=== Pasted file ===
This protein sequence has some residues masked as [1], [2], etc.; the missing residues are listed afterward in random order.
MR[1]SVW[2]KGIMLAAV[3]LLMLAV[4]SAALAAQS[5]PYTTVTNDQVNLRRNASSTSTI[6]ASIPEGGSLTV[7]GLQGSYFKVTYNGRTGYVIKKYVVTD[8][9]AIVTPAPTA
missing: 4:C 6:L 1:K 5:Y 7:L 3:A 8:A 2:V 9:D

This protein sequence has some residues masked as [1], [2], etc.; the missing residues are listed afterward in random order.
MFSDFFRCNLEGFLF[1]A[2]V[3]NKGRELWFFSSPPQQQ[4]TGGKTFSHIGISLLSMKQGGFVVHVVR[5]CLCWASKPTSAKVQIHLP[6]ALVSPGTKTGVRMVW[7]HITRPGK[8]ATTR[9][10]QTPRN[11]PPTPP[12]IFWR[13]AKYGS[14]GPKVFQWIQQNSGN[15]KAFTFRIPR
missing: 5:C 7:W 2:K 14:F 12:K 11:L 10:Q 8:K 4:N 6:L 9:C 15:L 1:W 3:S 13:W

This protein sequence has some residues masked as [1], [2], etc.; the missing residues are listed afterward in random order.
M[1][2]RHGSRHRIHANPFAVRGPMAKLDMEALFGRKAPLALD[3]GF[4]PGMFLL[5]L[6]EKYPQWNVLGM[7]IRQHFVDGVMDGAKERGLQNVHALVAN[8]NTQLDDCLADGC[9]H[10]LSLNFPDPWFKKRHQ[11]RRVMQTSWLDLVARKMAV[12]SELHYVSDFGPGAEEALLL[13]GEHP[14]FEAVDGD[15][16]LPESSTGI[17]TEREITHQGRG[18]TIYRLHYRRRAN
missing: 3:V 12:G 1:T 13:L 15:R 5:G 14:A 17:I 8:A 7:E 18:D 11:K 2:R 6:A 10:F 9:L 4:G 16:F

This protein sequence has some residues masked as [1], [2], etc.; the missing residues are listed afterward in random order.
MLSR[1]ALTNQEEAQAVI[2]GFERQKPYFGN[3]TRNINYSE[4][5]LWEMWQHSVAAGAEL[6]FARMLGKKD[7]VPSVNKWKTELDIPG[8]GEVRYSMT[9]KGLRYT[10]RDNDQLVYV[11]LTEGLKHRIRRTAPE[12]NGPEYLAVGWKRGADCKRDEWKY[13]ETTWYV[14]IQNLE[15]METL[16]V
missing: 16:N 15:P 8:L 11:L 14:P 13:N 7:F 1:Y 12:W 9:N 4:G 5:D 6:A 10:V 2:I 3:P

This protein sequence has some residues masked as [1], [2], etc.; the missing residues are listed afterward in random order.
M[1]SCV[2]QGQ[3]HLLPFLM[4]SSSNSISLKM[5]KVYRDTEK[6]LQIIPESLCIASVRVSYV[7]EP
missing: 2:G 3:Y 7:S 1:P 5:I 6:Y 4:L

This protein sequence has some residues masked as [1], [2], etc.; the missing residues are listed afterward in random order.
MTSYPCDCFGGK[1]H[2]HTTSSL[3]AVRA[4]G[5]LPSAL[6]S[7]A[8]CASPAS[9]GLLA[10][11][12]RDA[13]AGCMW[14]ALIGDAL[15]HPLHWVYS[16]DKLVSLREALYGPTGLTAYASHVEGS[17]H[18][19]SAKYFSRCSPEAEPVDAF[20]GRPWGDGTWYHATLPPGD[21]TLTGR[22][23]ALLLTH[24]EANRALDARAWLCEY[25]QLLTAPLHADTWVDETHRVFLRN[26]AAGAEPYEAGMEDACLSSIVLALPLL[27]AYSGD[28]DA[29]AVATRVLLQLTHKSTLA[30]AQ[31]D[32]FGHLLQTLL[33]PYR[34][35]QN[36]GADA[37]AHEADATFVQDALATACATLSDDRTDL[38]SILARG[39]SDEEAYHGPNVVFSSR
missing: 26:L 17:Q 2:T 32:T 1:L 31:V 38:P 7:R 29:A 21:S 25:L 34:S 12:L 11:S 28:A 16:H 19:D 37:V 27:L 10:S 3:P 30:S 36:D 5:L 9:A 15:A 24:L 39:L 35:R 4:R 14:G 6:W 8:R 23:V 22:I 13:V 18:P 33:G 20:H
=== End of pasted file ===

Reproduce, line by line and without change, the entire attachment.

This protein sequence has some residues masked as [1], [2], etc.; the missing residues are listed afterward in random order.
MR[1]SVW[2]KGIMLAAV[3]LLMLAV[4]SAALAAQS[5]PYTTVTNDQVNLRRNASSTSTI[6]ASIPEGGSLTV[7]GLQGSYFKVTYNGRTGYVIKKYVVTD[8][9]AIVTPAPTA
missing: 4:C 6:L 1:K 5:Y 7:L 3:A 8:A 2:V 9:D

This protein sequence has some residues masked as [1], [2], etc.; the missing residues are listed afterward in random order.
MFSDFFRCNLEGFLF[1]A[2]V[3]NKGRELWFFSSPPQQQ[4]TGGKTFSHIGISLLSMKQGGFVVHVVR[5]CLCWASKPTSAKVQIHLP[6]ALVSPGTKTGVRMVW[7]HITRPGK[8]ATTR[9][10]QTPRN[11]PPTPP[12]IFWR[13]AKYGS[14]GPKVFQWIQQNSGN[15]KAFTFRIPR
missing: 5:C 7:W 2:K 14:F 12:K 11:L 10:Q 8:K 4:N 6:L 9:C 15:L 1:W 3:S 13:W

This protein sequence has some residues masked as [1], [2], etc.; the missing residues are listed afterward in random order.
M[1][2]RHGSRHRIHANPFAVRGPMAKLDMEALFGRKAPLALD[3]GF[4]PGMFLL[5]L[6]EKYPQWNVLGM[7]IRQHFVDGVMDGAKERGLQNVHALVAN[8]NTQLDDCLADGC[9]H[10]LSLNFPDPWFKKRHQ[11]RRVMQTSWLDLVARKMAV[12]SELHYVSDFGPGAEEALLL[13]GEHP[14]FEAVDGD[15][16]LPESSTGI[17]TEREITHQGRG[18]TIYRLHYRRRAN
missing: 3:V 12:G 1:T 13:L 15:R 5:G 14:A 17:I 8:A 7:E 18:D 11:K 2:R 6:A 10:F 9:L 4:G 16:F

This protein sequence has some residues masked as [1], [2], etc.; the missing residues are listed afterward in random order.
MLSR[1]ALTNQEEAQAVI[2]GFERQKPYFGN[3]TRNINYSE[4][5]LWEMWQHSVAAGAEL[6]FARMLGKKD[7]VPSVNKWKTELDIPG[8]GEVRYSMT[9]KGLRYT[10]RDNDQLVYV[11]LTEGLKHRIRRTAPE[12]NGPEYLAVGWKRGADCKRDEWKY[13]ETTWYV[14]IQNLE[15]METL[16]V
missing: 16:N 15:P 8:L 11:L 14:P 13:N 7:F 1:Y 12:W 9:N 4:G 5:D 6:A 10:V 2:I 3:P

This protein sequence has some residues masked as [1], [2], etc.; the missing residues are listed afterward in random order.
M[1]SCV[2]QGQ[3]HLLPFLM[4]SSSNSISLKM[5]KVYRDTEK[6]LQIIPESLCIASVRVSYV[7]EP
missing: 2:G 3:Y 7:S 1:P 5:I 6:Y 4:L

This protein sequence has some residues masked as [1], [2], etc.; the missing residues are listed afterward in random order.
MTSYPCDCFGGK[1]H[2]HTTSSL[3]AVRA[4]G[5]LPSAL[6]S[7]A[8]CASPAS[9]GLLA[10][11][12]RDA[13]AGCMW[14]ALIGDAL[15]HPLHWVYS[16]DKLVSLREALYGPTGLTAYASHVEGS[17]H[18][19]SAKYFSRCSPEAEPVDAF[20]GRPWGDGTWYHATLPPGD[21]TLTGR[22][23]ALLLTH[24]EANRALDARAWLCEY[25]QLLTAPLHADTWVDETHRVFLRN[26]AAGAEPYEAGMEDACLSSIVLALPLL[27]AYSGD[28]DA[29]AVATRVLLQLTHKSTLA[30]AQ[31]D[32]FGHLLQTLL[33]PYR[34][35]QN[36]GADA[37]AHEADATFVQDALATACATLSDDRTDL[38]SILARG[39]SDEEAYHGPNVVFSSR
missing: 26:L 17:Q 2:T 32:T 1:L 31:V 38:P 7:R 29:A 21:S 25:L 34:S 12:L 11:S 28:A 16:H 19:D 37:V 27:L 10:S 3:P 30:S 36:D 5:L 9:A 15:A 24:L 39:L 35:R 4:R 14:G 6:W 8:R 23:V 22:I 13:V 18:P 33:G 20:H